With the Liberal plan, the federal government will have a modest short-term deficit of less than $10 billion in each of the next two fiscal years – less than half the average Harper deficit of over $20 billion per year. After the next two fiscal years, the deficit will decline and our investment plan will return Canada to a balanced budget in 2019/20. Combining fiscal prudence with investments in economic growth, we will end the Harper legacy of chronic deficits and reduce Canada’s federal debt-to-GDP ratio each year.
The Conservatives and the NDP have based their planning framework on assumptions from the April 2015 budget, before it was understood that Canada was in a recession. Our plan is transparent and honest about the weakened fiscal position that the federal government is facing.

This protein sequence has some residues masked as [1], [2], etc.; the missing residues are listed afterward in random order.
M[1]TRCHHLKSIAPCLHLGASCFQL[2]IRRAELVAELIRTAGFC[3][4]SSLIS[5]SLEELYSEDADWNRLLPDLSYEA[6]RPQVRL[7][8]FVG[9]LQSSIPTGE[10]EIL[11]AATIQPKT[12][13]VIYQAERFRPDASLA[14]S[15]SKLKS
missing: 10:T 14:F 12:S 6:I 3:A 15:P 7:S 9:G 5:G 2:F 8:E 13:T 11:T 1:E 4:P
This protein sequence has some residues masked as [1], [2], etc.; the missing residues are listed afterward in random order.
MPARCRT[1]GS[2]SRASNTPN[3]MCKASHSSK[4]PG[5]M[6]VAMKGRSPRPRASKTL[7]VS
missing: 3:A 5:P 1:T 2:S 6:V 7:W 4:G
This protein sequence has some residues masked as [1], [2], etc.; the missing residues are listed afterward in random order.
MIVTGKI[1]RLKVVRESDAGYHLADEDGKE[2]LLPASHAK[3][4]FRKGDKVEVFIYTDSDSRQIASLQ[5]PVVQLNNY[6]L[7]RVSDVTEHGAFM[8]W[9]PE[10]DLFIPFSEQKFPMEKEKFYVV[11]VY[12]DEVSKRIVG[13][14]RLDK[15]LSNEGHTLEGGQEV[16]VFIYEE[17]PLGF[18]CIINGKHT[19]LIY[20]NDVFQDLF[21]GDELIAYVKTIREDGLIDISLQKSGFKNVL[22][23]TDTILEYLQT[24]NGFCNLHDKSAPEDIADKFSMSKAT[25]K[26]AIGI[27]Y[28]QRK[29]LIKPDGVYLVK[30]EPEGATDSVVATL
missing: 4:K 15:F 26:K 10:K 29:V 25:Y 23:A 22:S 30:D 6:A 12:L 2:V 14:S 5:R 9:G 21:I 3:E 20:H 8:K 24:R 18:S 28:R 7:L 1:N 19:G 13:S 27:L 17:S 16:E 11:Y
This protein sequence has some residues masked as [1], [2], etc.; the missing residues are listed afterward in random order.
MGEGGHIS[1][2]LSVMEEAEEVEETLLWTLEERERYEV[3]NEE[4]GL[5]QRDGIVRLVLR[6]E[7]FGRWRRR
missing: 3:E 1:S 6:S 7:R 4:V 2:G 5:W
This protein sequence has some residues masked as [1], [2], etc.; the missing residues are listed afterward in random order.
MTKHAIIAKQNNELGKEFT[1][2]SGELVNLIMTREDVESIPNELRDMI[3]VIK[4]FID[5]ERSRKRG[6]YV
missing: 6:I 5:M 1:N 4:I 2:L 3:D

Our plan includes measures that, according to Department of Finance multiplier projections, will have positive impacts on economic growth, particularly infrastructure investment and measures for lower-income Canadians.
This new economic growth would in turn improve the fiscal position of the federal government. With our plan’s level of investment, this would translate into additional billions per year for the fiscal bottom line. While these improvements to the bottom line would be material, consistent with Department of Finance practices, we have not included them in our planning framework.